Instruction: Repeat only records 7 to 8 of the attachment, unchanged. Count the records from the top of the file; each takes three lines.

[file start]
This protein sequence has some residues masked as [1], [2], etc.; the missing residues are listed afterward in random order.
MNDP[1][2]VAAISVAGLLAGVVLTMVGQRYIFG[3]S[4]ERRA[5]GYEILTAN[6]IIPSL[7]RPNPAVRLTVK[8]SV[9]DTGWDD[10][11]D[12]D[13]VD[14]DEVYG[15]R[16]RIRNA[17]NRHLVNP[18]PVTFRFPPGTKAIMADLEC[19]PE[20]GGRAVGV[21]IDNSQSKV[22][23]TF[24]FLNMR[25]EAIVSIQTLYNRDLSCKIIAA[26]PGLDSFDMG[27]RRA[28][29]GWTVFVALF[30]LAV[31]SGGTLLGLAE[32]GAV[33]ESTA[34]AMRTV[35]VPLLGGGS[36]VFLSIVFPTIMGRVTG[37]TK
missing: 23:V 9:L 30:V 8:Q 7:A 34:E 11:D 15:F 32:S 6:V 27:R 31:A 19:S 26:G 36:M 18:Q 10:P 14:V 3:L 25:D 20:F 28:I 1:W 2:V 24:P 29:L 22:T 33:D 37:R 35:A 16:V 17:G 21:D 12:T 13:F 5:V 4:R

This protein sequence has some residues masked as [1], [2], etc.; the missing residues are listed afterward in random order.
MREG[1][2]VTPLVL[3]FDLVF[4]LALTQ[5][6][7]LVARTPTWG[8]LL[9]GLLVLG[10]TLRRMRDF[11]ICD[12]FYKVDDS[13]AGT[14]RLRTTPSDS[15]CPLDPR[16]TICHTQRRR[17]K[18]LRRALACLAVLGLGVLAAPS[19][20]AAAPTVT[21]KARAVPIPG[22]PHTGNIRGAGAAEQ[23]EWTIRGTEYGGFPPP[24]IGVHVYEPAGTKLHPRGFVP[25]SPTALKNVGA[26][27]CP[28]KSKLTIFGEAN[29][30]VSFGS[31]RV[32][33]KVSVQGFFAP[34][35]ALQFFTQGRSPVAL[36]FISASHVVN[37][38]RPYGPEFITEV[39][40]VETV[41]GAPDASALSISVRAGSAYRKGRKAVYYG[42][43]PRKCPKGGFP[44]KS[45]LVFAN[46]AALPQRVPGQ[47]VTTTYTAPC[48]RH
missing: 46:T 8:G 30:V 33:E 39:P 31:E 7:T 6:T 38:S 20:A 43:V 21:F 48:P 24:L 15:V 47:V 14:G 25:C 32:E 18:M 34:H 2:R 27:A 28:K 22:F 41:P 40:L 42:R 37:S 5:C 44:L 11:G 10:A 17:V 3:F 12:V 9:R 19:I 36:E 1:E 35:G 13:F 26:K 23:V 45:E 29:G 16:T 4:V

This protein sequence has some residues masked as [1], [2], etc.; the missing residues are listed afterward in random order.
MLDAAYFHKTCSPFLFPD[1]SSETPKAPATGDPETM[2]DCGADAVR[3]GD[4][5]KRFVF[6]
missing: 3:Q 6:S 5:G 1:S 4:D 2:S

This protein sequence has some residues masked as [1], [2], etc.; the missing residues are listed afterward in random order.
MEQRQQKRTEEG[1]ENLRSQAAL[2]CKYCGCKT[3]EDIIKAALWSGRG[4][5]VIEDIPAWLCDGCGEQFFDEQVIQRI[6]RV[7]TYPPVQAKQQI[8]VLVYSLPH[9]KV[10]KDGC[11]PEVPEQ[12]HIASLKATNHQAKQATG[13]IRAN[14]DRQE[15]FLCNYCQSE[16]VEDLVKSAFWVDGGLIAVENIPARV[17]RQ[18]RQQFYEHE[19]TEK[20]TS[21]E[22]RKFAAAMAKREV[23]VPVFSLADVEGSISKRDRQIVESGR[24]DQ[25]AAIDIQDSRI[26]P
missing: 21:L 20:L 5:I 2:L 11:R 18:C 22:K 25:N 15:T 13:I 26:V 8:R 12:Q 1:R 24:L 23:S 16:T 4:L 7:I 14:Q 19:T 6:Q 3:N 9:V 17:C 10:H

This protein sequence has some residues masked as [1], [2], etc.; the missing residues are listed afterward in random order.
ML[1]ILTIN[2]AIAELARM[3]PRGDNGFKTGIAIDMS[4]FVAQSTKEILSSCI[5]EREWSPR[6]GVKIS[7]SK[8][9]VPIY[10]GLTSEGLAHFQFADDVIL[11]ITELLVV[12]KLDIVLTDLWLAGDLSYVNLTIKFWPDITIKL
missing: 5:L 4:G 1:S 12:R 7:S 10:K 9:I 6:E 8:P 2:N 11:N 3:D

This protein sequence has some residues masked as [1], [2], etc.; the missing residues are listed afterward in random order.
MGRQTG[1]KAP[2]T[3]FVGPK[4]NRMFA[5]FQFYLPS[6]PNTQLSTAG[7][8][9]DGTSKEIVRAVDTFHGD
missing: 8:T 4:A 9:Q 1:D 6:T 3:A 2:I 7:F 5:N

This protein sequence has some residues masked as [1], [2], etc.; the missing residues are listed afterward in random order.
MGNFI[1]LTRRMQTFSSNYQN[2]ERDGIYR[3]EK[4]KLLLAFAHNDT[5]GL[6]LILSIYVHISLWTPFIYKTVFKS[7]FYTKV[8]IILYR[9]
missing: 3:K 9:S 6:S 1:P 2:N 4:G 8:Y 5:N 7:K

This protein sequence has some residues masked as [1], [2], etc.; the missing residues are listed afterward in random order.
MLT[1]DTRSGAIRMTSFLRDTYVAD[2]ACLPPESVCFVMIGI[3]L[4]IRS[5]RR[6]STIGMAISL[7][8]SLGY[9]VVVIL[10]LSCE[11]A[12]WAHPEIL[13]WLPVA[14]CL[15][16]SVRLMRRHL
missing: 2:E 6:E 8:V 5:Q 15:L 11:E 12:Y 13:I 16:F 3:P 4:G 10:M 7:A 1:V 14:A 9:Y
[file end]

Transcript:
This protein sequence has some residues masked as [1], [2], etc.; the missing residues are listed afterward in random order.
MGNFI[1]LTRRMQTFSSNYQN[2]ERDGIYR[3]EK[4]KLLLAFAHNDT[5]GL[6]LILSIYVHISLWTPFIYKTVFKS[7]FYTKV[8]IILYR[9]
missing: 3:K 9:S 6:S 1:P 2:N 4:G 8:Y 5:N 7:K

This protein sequence has some residues masked as [1], [2], etc.; the missing residues are listed afterward in random order.
MLT[1]DTRSGAIRMTSFLRDTYVAD[2]ACLPPESVCFVMIGI[3]L[4]IRS[5]RR[6]STIGMAISL[7][8]SLGY[9]VVVIL[10]LSCE[11]A[12]WAHPEIL[13]WLPVA[14]CL[15][16]SVRLMRRHL
missing: 2:E 6:E 8:V 5:Q 15:L 11:E 12:Y 13:I 16:F 3:P 4:G 10:M 7:A 1:V 14:A 9:Y